Problem with assigning variables of type List
see at below.invalid
Wed Aug 21 07:30:14 CEST 2002
On Wed, 21 Aug 2002 03:46:00 GMT, Hans Nowak wrote:
>> entered? Yup, Python does that. Only the values are passed, and
>> changes to the arguments within the called procedure have no effect on
>> the actual arguments as seen by the caller? Right again. Python
>> meets that definition. I guess it's call-by-value (what a surprise!)
> Umm... changes to the arguments do seem to affect them as seen by the caller.
Changing the object affects the caller's view of the same object, of
course -- it's the same object! You can't alter the _argument_ in the
caller. I.e., calling any foo(x) can't change the identity of x.
> I guess one could argue that the "value" passed here is an object, in this case
> the list object, and the identity of that object cannot be changed by the
> function in such a way that the caller ends up with a different object. The
> id() of list a in the example is the same before and after the call.
> However, by that line of reasoning, C doesn't have call by reference either:
Correct; C doesn't have call by reference. (C++ does, though)
> void foo(int *a)
> *a = 42;
> (I hope the syntax is right, my C is a bit rusty.)
> By this reasoning, the above is obviously call by value as well. The value
> being passed is a pointer, and the function isn't capable of changing the
> pointer; it is capable of changing the integer it points to, but that's
> something different.
>> An argument passing convention where the address of an argument
>> variable is passed to a function or procedure, as opposed to where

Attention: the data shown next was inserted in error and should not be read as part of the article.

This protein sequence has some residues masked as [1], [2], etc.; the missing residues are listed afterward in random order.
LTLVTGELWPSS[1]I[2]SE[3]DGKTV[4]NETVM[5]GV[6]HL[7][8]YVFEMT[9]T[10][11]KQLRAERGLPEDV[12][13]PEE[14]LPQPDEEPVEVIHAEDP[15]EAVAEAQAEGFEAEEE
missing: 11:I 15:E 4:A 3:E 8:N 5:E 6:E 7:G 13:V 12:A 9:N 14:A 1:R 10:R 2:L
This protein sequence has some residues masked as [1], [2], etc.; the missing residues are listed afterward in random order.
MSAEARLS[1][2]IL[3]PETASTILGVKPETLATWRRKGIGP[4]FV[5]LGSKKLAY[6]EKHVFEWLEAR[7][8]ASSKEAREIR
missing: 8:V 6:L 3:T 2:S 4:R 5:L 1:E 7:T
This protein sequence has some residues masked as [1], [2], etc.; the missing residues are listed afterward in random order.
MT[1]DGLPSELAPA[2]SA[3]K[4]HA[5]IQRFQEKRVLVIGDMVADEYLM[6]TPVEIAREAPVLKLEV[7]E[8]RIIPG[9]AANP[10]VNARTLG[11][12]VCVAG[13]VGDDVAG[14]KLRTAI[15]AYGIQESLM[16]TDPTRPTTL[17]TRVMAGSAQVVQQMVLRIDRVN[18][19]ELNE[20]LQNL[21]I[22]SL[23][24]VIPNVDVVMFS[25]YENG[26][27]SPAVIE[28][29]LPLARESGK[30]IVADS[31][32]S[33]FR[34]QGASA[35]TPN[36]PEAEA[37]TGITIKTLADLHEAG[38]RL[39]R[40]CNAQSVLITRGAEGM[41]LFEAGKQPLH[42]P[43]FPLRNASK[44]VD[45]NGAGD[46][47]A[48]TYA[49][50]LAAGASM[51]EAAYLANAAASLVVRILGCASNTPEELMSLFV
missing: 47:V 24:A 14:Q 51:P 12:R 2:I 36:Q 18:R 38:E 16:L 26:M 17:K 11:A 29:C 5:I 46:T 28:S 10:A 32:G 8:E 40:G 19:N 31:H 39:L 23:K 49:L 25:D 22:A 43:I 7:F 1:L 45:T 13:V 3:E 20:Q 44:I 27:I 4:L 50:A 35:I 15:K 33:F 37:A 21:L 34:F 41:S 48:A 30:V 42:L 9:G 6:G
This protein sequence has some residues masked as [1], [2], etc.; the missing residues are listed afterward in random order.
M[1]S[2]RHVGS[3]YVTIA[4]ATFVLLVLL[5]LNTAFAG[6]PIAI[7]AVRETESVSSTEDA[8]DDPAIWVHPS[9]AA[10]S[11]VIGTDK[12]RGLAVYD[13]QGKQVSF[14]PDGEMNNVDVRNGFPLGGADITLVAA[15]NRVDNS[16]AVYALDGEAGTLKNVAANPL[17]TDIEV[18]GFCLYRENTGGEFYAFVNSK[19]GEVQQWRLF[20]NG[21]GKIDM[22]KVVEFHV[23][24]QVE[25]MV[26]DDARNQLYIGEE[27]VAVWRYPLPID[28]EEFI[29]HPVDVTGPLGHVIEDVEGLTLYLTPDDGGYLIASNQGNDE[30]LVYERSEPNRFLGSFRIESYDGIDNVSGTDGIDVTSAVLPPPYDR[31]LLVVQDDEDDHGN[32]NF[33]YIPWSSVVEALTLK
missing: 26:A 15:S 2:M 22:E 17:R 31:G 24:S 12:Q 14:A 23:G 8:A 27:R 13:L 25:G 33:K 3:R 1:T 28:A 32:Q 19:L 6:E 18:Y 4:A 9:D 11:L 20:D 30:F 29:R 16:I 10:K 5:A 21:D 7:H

>> the value of the argument expression is passed. Execution of the
>> function or procedure may have side-effects on the actual argument
>> as seen by the caller. The C language's "&" (address of) and "*"
>> (dereference) operators allow the programmer to code explicit
> If you accept that C can do call by reference, then so can Python.
C doesn't do call by reference. You can manually construct pointers
to values, if you have something to point at (i.e., you can't make a
pointer to a literal, or the result of an equation or function call,
without involving a variable), but it's still call by value of the
pointer (when you pass &a for some variable a, you're not passing "the
address of the argument variable"; the argument is &a, not a. You're
passing the _value_ of &a -- which is the address of a, but that's
utterly beside the point)
For þæm se þe his cræft forlætt, se bið fram þæm cræfte forlæten.
(concatenate 'string "Paul Foley " "<mycroft" '(#\@) "actrix.gen.nz>"))
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